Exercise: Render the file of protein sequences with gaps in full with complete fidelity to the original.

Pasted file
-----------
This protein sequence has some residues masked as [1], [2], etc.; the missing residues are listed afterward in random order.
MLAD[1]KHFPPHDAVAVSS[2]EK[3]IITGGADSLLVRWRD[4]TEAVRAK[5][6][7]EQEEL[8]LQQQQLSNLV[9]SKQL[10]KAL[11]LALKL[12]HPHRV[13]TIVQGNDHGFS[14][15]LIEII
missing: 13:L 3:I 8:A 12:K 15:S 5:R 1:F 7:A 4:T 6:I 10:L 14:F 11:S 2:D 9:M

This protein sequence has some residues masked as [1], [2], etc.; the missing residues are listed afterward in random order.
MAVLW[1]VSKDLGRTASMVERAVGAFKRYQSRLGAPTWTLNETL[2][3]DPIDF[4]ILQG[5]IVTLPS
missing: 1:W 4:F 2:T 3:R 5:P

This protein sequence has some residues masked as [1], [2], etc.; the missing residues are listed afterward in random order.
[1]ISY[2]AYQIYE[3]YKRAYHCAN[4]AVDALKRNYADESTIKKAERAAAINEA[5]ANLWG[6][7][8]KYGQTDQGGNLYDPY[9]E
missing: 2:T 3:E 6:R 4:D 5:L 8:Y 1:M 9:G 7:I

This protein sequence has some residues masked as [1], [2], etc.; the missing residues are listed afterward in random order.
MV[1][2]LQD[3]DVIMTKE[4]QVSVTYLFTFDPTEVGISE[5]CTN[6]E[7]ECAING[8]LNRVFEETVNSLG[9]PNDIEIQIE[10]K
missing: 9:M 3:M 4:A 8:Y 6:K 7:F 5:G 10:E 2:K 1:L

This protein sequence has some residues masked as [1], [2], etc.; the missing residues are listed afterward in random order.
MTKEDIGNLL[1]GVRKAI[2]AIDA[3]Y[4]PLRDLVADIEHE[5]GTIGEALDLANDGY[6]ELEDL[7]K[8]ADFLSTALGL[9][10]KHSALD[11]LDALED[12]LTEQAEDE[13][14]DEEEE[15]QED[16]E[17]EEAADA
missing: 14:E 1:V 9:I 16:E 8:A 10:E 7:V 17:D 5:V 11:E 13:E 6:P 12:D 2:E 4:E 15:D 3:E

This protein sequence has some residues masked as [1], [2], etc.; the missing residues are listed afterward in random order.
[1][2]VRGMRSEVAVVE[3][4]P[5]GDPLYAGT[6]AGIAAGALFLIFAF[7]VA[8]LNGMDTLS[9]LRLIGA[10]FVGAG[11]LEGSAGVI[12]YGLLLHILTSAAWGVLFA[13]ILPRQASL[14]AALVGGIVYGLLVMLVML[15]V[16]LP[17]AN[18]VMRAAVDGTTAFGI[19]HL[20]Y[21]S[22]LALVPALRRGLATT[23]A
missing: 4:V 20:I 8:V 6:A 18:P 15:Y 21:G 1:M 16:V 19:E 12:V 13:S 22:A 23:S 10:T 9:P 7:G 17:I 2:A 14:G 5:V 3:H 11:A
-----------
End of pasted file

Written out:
This protein sequence has some residues masked as [1], [2], etc.; the missing residues are listed afterward in random order.
MLAD[1]KHFPPHDAVAVSS[2]EK[3]IITGGADSLLVRWRD[4]TEAVRAK[5][6][7]EQEEL[8]LQQQQLSNLV[9]SKQL[10]KAL[11]LALKL[12]HPHRV[13]TIVQGNDHGFS[14][15]LIEII
missing: 13:L 3:I 8:A 12:K 15:S 5:R 1:F 7:A 4:T 6:I 10:L 14:F 11:S 2:D 9:M

This protein sequence has some residues masked as [1], [2], etc.; the missing residues are listed afterward in random order.
MAVLW[1]VSKDLGRTASMVERAVGAFKRYQSRLGAPTWTLNETL[2][3]DPIDF[4]ILQG[5]IVTLPS
missing: 1:W 4:F 2:T 3:R 5:P

This protein sequence has some residues masked as [1], [2], etc.; the missing residues are listed afterward in random order.
[1]ISY[2]AYQIYE[3]YKRAYHCAN[4]AVDALKRNYADESTIKKAERAAAINEA[5]ANLWG[6][7][8]KYGQTDQGGNLYDPY[9]E
missing: 2:T 3:E 6:R 4:D 5:L 8:Y 1:M 9:G 7:I

This protein sequence has some residues masked as [1], [2], etc.; the missing residues are listed afterward in random order.
MV[1][2]LQD[3]DVIMTKE[4]QVSVTYLFTFDPTEVGISE[5]CTN[6]E[7]ECAING[8]LNRVFEETVNSLG[9]PNDIEIQIE[10]K
missing: 9:M 3:M 4:A 8:Y 6:K 7:F 5:G 10:E 2:K 1:L

This protein sequence has some residues masked as [1], [2], etc.; the missing residues are listed afterward in random order.
MTKEDIGNLL[1]GVRKAI[2]AIDA[3]Y[4]PLRDLVADIEHE[5]GTIGEALDLANDGY[6]ELEDL[7]K[8]ADFLSTALGL[9][10]KHSALD[11]LDALED[12]LTEQAEDE[13][14]DEEEE[15]QED[16]E[17]EEAADA
missing: 14:E 1:V 9:I 16:E 8:A 10:E 7:V 17:D 5:V 11:E 13:E 6:P 12:D 2:E 4:E 15:D 3:E

This protein sequence has some residues masked as [1], [2], etc.; the missing residues are listed afterward in random order.
[1][2]VRGMRSEVAVVE[3][4]P[5]GDPLYAGT[6]AGIAAGALFLIFAF[7]VA[8]LNGMDTLS[9]LRLIGA[10]FVGAG[11]LEGSAGVI[12]YGLLLHILTSAAWGVLFA[13]ILPRQASL[14]AALVGGIVYGLLVMLVML[15]V[16]LP[17]AN[18]VMRAAVDGTTAFGI[19]HL[20]Y[21]S[22]LALVPALRRGLATT[23]A
missing: 4:V 20:I 8:V 6:A 18:P 15:Y 21:G 1:M 16:V 19:E 12:V 13:S 22:A 23:S 10:T 9:P 7:G 17:I 2:A 14:G 5:V 3:H 11:A